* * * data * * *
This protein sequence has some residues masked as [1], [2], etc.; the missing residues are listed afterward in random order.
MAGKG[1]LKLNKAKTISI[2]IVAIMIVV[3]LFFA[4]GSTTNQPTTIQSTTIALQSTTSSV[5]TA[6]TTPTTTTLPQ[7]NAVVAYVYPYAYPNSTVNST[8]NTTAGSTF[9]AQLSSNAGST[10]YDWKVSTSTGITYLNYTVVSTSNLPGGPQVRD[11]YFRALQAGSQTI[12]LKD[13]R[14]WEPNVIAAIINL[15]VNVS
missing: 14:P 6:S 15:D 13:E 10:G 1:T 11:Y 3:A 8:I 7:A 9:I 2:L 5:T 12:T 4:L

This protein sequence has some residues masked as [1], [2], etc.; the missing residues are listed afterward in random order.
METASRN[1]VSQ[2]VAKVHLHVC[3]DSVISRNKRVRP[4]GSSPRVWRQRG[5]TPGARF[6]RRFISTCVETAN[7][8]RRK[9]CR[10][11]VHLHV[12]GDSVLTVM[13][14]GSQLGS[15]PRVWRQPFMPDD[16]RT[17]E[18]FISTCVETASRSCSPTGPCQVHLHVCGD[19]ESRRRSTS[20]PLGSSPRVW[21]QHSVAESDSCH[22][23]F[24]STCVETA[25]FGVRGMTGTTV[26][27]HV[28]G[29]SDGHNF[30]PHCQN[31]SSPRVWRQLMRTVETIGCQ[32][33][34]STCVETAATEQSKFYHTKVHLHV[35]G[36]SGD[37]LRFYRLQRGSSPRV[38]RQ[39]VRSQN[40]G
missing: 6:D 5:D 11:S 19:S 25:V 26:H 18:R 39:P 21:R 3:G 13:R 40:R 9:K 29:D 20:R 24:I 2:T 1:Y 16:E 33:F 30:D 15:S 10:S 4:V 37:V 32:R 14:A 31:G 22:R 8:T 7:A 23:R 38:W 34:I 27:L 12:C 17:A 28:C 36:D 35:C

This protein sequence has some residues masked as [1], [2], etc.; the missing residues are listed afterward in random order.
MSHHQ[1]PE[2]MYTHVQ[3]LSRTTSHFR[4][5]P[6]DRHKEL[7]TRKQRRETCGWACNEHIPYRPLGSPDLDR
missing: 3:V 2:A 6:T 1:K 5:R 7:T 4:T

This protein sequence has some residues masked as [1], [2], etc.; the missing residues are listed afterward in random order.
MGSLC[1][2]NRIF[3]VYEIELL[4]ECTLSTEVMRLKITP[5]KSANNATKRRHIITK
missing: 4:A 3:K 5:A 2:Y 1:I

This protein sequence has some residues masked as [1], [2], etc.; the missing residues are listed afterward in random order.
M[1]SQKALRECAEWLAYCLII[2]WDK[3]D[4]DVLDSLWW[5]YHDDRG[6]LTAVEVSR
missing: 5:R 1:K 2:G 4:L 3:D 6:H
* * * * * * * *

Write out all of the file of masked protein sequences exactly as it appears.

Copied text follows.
This protein sequence has some residues masked as [1], [2], etc.; the missing residues are listed afterward in random order.
MAGKG[1]LKLNKAKTISI[2]IVAIMIVV[3]LFFA[4]GSTTNQPTTIQSTTIALQSTTSSV[5]TA[6]TTPTTTTLPQ[7]NAVVAYVYPYAYPNSTVNST[8]NTTAGSTF[9]AQLSSNAGST[10]YDWKVSTSTGITYLNYTVVSTSNLPGGPQVRD[11]YFRALQAGSQTI[12]LKD[13]R[14]WEPNVIAAIINL[15]VNVS
missing: 14:P 6:S 15:D 13:E 10:G 1:T 11:Y 3:A 8:I 7:A 9:I 2:L 5:T 12:T 4:L

This protein sequence has some residues masked as [1], [2], etc.; the missing residues are listed afterward in random order.
METASRN[1]VSQ[2]VAKVHLHVC[3]DSVISRNKRVRP[4]GSSPRVWRQRG[5]TPGARF[6]RRFISTCVETAN[7][8]RRK[9]CR[10][11]VHLHV[12]GDSVLTVM[13][14]GSQLGS[15]PRVWRQPFMPDD[16]RT[17]E[18]FISTCVETASRSCSPTGPCQVHLHVCGD[19]ESRRRSTS[20]PLGSSPRVW[21]QHSVAESDSCH[22][23]F[24]STCVETA[25]FGVRGMTGTTV[26][27]HV[28]G[29]SDGHNF[30]PHCQN[31]SSPRVWRQLMRTVETIGCQ[32][33][34]STCVETAATEQSKFYHTKVHLHV[35]G[36]SGD[37]LRFYRLQRGSSPRV[38]RQ[39]VRSQN[40]G
missing: 6:D 5:D 11:S 19:S 25:V 26:H 18:R 39:P 21:R 3:G 13:R 40:R 9:K 29:D 20:R 24:I 2:T 1:Y 16:E 33:F 30:D 15:S 10:S 4:V 37:V 32:R 14:A 31:G 22:R 8:T 7:A 23:R 38:W 34:I 27:L 12:C 17:A 28:C 36:D 35:C

This protein sequence has some residues masked as [1], [2], etc.; the missing residues are listed afterward in random order.
MSHHQ[1]PE[2]MYTHVQ[3]LSRTTSHFR[4][5]P[6]DRHKEL[7]TRKQRRETCGWACNEHIPYRPLGSPDLDR
missing: 3:V 2:A 6:T 1:K 5:R 7:T 4:T

This protein sequence has some residues masked as [1], [2], etc.; the missing residues are listed afterward in random order.
MGSLC[1][2]NRIF[3]VYEIELL[4]ECTLSTEVMRLKITP[5]KSANNATKRRHIITK
missing: 4:A 3:K 5:A 2:Y 1:I

This protein sequence has some residues masked as [1], [2], etc.; the missing residues are listed afterward in random order.
M[1]SQKALRECAEWLAYCLII[2]WDK[3]D[4]DVLDSLWW[5]YHDDRG[6]LTAVEVSR
missing: 5:R 1:K 2:G 4:L 3:D 6:H